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Welsh Rarebit Toasty is the most sophisticated sandwich this side of Llanfairpwllgwyngyll

Illustration for article titled Welsh Rarebit Toasty is the most sophisticated sandwich this side of Llanfairpwllgwyngyll
Photo: A.E. Dwyer

Toasted white bread spread with microwaved cheese spread was a prized snack of my childhood. It was a total thrill to dig the rubbery cheese corners out of the plastic Stouffer’s container of Welsh Rarebit and try to mold them on the bread. Why and how did it fall out of favor?

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The better cook I’d become, the more I forgot about simple, easy meals. I am an overachiever when it come to dinner, with meal prep and planning often starting days in advance. In an effort to remedy that I recently decided I’d welcome more sauce-on-bread meals back into my life.

This is my cheese sauce on toast 2.0, with added eggs and mustard and spiked with Worcestershire sauce. It’s akin to Welsh rarebit, minus the beer typically whisked into the cheese sauce. It’s like an open-faced grilled cheese but more sophisticated. Is it a croque monsieur? No, but sorta. Calling this “quiche toast” wouldn’t do it any favors. The best way to describe it is it’s like someone plucked the melty cheese and crouton out of a crock of French onion soup and just ate that. The best part.

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The eggs add textural lift, saving the cheese from gumminess. You want a piquant mixture that will stand up to plain toast so my preferred cheese is gruyere, but a sharp white cheddar works well too. And pick a mustard with oomph—mustard powder will lend the biggest kick.

Perhaps my favorite bit of this is that you butter one side of the bread and place it buttered-side down on the baking sheet. The result is not only a sturdy frame upon which to support your hefty egg-cheese blanket, but a deeply crunchy “fried” texture that helps to drive home the point that you are eating something unhealthy and wonderful.

One egg will suffice, though if you’d like a more souffle-like texture, add two eggs. Both options are good. Try not to let the mixture slide off the bread, as egg goo baked onto a pan is like cement mixed with burnt eggs, but less delicious.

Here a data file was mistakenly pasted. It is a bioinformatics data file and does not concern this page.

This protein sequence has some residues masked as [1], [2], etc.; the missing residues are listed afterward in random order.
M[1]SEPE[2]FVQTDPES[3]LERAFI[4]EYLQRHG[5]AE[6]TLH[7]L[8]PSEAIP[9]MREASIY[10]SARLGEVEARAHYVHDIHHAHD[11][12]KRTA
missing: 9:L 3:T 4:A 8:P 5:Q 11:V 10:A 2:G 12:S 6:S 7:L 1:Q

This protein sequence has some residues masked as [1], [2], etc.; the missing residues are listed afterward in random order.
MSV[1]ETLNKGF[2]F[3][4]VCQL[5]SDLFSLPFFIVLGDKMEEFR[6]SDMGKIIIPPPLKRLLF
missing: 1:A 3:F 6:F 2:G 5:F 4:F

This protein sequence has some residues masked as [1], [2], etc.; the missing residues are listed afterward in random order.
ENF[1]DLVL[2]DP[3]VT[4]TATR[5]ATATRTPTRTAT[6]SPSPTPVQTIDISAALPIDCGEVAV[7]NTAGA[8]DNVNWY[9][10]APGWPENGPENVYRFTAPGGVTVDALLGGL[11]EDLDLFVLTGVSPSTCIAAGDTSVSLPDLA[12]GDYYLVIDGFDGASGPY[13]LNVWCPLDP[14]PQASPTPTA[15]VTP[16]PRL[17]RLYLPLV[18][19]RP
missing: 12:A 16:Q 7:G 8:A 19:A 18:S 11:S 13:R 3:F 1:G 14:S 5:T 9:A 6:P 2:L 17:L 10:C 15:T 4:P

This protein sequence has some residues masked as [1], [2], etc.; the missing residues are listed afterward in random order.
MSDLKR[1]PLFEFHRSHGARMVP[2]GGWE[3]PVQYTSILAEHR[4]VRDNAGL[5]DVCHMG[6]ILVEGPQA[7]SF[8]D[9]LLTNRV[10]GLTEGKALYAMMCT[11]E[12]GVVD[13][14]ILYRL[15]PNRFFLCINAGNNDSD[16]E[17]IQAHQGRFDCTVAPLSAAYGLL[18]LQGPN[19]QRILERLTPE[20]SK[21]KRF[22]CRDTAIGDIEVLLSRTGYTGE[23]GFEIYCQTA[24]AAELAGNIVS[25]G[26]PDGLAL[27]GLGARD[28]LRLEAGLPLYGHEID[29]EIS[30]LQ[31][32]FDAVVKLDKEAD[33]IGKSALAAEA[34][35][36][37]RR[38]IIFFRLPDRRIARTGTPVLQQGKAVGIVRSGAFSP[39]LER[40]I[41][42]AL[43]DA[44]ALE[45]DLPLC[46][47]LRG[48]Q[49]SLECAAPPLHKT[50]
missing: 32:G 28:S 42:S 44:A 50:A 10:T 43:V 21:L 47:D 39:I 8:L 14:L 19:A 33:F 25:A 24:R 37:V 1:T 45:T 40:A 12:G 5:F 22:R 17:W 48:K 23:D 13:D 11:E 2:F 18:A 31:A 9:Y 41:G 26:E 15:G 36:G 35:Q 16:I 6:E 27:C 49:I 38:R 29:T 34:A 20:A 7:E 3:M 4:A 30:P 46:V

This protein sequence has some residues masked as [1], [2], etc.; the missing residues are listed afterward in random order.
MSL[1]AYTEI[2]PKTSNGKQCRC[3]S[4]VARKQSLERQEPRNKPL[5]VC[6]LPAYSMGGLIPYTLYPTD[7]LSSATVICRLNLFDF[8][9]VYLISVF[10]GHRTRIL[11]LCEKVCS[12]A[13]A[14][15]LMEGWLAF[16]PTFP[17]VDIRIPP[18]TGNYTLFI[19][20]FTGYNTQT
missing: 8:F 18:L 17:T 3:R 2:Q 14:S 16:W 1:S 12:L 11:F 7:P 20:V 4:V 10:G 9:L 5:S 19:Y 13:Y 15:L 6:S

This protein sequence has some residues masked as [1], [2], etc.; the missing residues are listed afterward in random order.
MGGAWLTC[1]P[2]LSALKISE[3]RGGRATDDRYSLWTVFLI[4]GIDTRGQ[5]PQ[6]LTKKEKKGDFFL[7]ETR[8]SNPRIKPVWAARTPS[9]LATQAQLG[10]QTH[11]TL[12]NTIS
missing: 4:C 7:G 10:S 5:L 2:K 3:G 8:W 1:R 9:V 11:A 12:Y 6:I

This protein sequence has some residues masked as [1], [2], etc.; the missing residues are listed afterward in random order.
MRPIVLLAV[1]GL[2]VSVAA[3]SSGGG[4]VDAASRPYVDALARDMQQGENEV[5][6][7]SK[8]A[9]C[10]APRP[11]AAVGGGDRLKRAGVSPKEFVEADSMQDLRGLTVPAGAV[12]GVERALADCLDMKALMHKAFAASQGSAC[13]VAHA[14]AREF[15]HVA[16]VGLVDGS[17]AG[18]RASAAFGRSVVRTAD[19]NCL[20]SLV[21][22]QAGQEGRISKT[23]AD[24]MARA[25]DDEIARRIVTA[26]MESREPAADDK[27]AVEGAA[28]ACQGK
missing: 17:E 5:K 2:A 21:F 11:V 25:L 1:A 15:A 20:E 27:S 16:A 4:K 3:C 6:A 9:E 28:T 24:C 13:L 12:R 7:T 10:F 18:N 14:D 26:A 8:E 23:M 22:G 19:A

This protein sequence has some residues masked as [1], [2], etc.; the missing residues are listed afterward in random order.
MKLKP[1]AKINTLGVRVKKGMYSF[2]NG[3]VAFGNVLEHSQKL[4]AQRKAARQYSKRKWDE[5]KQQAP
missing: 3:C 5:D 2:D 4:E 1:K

Welsh Rarebit Toasty

Serves 2

  • 2 slices white bread
  • Butter for spreading
  • 1 or 2 eggs (see head note)
  • 1 tsp mustard (Dijon, English, or powder)
  • 1 to 1 1/2 cup shredded Gruyere or sharp white cheddar
  • Few dashes of Worcestershire sauce
  • Salt and freshly ground pepper
  • Minced chives (optional)

Heat oven to 450 degrees Fahrenheit. In a bowl combine egg(s), cheese, mustard and Worcestershire sauce and a pinch of salt. Mix well, so no loose egg whites remain. Butter one side of each piece of bread and place buttered-side down on a sheet pan. Spread egg-cheese mixture evenly between the two bread slices, taking care to not spill eggs on the pan. Grind pepper to taste over each slice.

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Bake for 10 minutes, until the top is puffed and golden. Take a peek at the underside of the bread—it’s should be uniformly crisp and light brown. If not, bake for an additional minute or two. Sprinkle with chives, and serve.

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DISCUSSION

i wouldn’t ordinarily use cottage cheese as anything but a cheap replacement for ricotta in lasagna or mac n cheese but it does melt up really nice on bread in the oven - mix with some garlic powder, seasoned salt, salad dressing of your choice, Worcestershire, Parmesan - any or all of them, stir it up, spread it thick on a nice Pumpernickel or some crusty french bread, bake it on high heat for 10 minutes or until the cheese starts to melt and bubble, maybe turn on the broiler for a minute or two...

that’s tasty stuff.